Daily Breeze Makes a Pitch for Bike and Car Sharing
In an editorial earlier today, the Daily Breeze, a newspaper covering the area between LAX and the Harbor, praised the city for moving ahead with a car sharing program and studying bike share. In its own words the Breeze made the case for shared vehicles and managed to do it without calling supporters communists:
With a down economy, people throughout the Los
Angeles region are looking for ways to cut costs and save money. Now
the city of Los Angeles is working on programs to help folks do that -
through the concept of sharing cars and bicycles…
…The program is designed for urban residents who
no longer want to be burdened by the costs of car ownership, which
include fuel, financing, maintenance, insurance and related taxes.
These folks would use a combination of public transit and car sharing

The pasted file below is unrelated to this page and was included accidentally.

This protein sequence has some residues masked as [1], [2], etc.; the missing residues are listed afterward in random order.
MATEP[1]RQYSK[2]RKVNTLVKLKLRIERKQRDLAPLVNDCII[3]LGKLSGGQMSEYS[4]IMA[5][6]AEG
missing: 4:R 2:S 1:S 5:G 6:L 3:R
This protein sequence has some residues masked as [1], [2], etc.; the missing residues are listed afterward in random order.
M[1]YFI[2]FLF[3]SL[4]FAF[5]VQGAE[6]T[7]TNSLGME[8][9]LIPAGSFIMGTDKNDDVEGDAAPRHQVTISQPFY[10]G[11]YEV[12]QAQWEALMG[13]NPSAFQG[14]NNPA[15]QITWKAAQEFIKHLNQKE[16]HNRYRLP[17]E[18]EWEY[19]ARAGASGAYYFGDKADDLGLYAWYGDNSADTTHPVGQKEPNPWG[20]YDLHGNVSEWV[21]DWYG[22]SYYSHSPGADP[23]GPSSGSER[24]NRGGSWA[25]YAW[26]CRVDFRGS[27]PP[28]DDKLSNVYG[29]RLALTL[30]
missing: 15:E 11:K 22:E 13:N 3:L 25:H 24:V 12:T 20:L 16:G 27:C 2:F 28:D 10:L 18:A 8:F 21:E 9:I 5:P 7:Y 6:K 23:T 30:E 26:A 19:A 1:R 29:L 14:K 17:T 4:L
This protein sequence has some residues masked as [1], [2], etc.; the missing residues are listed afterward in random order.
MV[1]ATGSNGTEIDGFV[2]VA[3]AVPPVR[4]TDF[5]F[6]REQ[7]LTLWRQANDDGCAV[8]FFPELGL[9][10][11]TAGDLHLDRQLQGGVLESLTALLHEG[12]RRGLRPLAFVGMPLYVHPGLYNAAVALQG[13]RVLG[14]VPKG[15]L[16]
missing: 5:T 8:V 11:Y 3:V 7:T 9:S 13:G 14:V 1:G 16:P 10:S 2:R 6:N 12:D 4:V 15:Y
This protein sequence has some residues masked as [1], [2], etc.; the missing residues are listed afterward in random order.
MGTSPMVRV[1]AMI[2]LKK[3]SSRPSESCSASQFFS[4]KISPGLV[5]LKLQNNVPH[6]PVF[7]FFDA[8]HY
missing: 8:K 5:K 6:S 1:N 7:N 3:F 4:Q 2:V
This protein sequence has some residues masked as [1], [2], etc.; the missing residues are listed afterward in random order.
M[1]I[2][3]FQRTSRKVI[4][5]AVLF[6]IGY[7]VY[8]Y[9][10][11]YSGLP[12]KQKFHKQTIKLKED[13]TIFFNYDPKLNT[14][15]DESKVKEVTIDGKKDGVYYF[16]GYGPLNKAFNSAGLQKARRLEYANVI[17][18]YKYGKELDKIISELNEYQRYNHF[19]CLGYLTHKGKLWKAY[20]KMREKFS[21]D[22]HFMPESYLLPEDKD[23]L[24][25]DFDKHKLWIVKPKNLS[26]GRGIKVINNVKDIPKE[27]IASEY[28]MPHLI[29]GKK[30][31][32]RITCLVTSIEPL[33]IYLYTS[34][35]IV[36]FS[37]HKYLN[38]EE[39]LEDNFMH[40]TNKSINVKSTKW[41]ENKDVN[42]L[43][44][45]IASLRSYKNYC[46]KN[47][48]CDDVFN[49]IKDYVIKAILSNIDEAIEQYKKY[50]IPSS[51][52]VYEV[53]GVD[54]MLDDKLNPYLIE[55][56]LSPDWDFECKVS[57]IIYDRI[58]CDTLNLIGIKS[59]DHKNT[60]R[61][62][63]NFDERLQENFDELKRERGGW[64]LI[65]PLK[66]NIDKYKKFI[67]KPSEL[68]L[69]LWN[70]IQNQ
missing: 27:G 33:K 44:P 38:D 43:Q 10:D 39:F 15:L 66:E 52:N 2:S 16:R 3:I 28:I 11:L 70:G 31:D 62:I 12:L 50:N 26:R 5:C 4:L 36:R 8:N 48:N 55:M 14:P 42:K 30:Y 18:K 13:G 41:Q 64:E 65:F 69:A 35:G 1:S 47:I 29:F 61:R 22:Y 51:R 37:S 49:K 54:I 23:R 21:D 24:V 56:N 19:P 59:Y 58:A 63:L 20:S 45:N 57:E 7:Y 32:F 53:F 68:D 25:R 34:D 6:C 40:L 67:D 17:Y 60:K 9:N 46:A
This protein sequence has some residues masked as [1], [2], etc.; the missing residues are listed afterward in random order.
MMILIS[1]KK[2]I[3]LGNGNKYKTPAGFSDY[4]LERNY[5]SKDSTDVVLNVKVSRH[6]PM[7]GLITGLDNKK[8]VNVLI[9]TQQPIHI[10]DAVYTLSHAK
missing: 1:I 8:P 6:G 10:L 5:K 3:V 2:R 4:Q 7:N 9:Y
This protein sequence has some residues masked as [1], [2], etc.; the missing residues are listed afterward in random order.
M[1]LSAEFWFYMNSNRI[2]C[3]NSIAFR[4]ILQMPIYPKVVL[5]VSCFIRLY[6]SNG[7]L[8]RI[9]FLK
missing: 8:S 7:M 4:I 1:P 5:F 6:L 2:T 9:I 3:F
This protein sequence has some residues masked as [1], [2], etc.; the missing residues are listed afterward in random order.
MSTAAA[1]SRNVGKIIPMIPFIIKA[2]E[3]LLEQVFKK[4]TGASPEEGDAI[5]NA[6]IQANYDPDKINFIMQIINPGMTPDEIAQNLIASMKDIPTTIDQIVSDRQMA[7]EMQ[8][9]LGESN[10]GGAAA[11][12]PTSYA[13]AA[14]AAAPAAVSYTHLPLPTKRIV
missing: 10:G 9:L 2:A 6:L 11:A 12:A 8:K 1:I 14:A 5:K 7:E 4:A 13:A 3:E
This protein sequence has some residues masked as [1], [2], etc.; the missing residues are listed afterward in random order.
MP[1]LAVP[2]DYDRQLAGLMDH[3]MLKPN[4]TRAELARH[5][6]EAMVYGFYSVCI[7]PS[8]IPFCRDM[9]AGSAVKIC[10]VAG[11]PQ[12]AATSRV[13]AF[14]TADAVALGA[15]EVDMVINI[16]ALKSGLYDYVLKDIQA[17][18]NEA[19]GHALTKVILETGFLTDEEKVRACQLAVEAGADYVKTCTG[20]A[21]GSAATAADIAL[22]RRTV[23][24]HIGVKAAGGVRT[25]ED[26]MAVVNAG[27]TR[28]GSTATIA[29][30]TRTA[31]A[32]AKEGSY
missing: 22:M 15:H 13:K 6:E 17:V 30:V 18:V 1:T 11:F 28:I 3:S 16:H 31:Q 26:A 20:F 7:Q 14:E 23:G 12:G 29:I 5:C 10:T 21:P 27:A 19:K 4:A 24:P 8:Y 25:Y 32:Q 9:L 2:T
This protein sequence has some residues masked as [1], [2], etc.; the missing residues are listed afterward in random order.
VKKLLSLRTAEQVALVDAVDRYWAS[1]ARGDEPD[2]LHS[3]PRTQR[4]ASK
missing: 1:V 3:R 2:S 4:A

to go about their daily lives. They can reserve a car online or by
phone in 10 minutes. And with a membership, they can quickly check out cars whose keys are stored in their glove compartments.
After similarly praising and explaining bike share, the editorial then ventured into Streetsblog territory by calling on the city to reduce its take home vehicle fleet and invest in car sharing for downtowners and government offices.
For example, instead of financing city-owned cars
for council members, why not just offer them paid Zipcar memberships
and access to bikes when why need to travel around the city? After all,
if the idea is good for average residents, it should also apply to city
employees and elected officials as well, especially when budget cuts
are on the horizon.
Is a movement growing to begin to truly pare down the fleet of vehicles that are treated as private property by city employees? When Mayor Villaraigosa proposed cutting the size of the executive car fleet in 2008, the response was horror and outrage from City Council Members who claimed they were really concerned about the environment. With the city and state in a full budget crisis, and with a recession slamming Southern Californians the response from our elected leadership might not be so tone deaf it the idea comes up again.